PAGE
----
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Author Topic: You've Got To Be Kidding!  (Read 19607 times)
jjj
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« Reply #20 on: October 23, 2008, 06:53:45 PM »
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I had to buy a new pocket camera after my Canon S70 recently became unreliable. I ended up with a Ricoh GX200 as the G9 simply was not the tool for me only having a 35mm wide lens compared to the Ricoh's ideal for me 24mm. Also I really like the Ricoh camera design as it has some very nice touches to it that are truly excellent.
Sadly the image quality isn't as good as the design quality, I daren't use it over 100ISO due to the awful noise. Not good for an $800 camera! So whilst the Canon may be better despite the MP increase over the G9, it seems the GX200 is markedly inferior to the GX100 in that department. I tested the older version a short while back and it was certainly usuable at the higher ISO, but appalingly slow at RAW capture, so no good for me.

I'm now wishing I'd known about the G10 as I may have well have bought that instead. Maybe I could buy one for the other pocket!!


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BernardLanguillier
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« Reply #21 on: October 23, 2008, 07:25:05 PM »
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Quote from: mikelouw
Very interesting article. What I'm looking forward to is a review of the G10's low-light performance. I have a G9 which I use for "social" pics, which are usually indoors in less than ideal light. The performance under such conditions is less than stellar (high noise) in comparison to DSLR's, and I would be really impressed if the G10 has made significant improvements in low-light imaging.

It is clearly not the point of the article, but yes, that is indeed a good question.

The P6000 that I have been using is capable of very decent results at base ISO, but things get worse quickly beyond that.

I am sure that just about 10MP+ compact used at low ISO would have delivered results similar to that of the G10. Now do the test again at ISO 400 and the story will probably be pretty different. Still, it would seem that the G10 is among the best at medium ISO values though.

Cheers,
Bernard
« Last Edit: October 23, 2008, 07:43:40 PM by BernardLanguillier » Logged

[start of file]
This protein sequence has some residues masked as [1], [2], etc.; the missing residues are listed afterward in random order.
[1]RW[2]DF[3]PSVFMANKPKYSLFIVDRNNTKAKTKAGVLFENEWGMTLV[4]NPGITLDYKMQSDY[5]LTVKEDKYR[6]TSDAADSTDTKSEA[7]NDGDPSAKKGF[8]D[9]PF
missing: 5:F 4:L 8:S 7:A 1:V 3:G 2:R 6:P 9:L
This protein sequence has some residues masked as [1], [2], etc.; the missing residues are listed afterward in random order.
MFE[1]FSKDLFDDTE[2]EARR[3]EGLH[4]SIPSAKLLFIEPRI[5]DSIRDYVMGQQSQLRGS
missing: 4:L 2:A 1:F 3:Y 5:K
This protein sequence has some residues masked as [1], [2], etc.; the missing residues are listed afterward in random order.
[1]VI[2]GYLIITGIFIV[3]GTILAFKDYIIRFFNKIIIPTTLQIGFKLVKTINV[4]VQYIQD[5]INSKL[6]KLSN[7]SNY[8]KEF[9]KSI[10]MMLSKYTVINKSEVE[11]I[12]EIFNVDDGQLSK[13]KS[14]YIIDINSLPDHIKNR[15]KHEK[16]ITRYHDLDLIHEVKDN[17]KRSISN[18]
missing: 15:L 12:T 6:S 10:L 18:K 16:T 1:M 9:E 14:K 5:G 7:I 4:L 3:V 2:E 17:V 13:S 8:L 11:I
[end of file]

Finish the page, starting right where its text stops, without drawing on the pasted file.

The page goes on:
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Ken Tanaka
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« Reply #22 on: October 23, 2008, 07:30:25 PM »
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My admittedly brief impression of the G10 is very different from Michael's.  Since the G10 uses the same 1/1.7 CCD as the G9, and 17% more pixels crammed into that tiny chip, how could we expect its performance to be better?  And, of course, it's not.  At ISO's above 100 the image begins to get flatter and coarser.  By 400 the images, to my eyes, were much noisier in the darks than the G9, which produces a usable dim light 400.  The ISO 80 that Michael used is lovely on the G9, and apparently also on the G10.  But it's not a realistic practical benchmark.

If I did not already own a G9 I'd probably grab a G10.  But the G10 is just not a $500 step forward from the G9.

Apparently I'm not alone in my opinion, either.  The G10 price is already beginning to erode, while the remaining stocks of new G9s are selling at their original $500 or, in many cases, far ABOVE that mark.

Addendum:  The (also) new Powershot SD990IS is very much worth a look if you just want a good occasional p&s.  No, it doesn't shoot raw.  But in nearly all other respects it has nearly equivalent specs to the G10 for $150 less.  Same sensor.  Same pixellage.  Same Digic processor.
« Last Edit: October 23, 2008, 08:00:57 PM by Ken Tanaka » Logged

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« Reply #23 on: October 23, 2008, 08:40:27 PM »
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I just came back from two weeks in France with a G10 in my pocket every day. I bought it because I was getting tired of lugging around a Rebel with a zoom. I wanted something with good if not excellent picture quality and an unobtrusive presence. I didn't take a laptop with me so I had to wait until coming home to see what things looked like. ISO 80 and 100 were literally stunninga substantial improvement over the Rebel and demonstrating the quality that Michael describes. After that . . . well, things get noisy pretty fast. 200's OK; 400 is time for Noise Ninja; and 800 & 1600 are grim.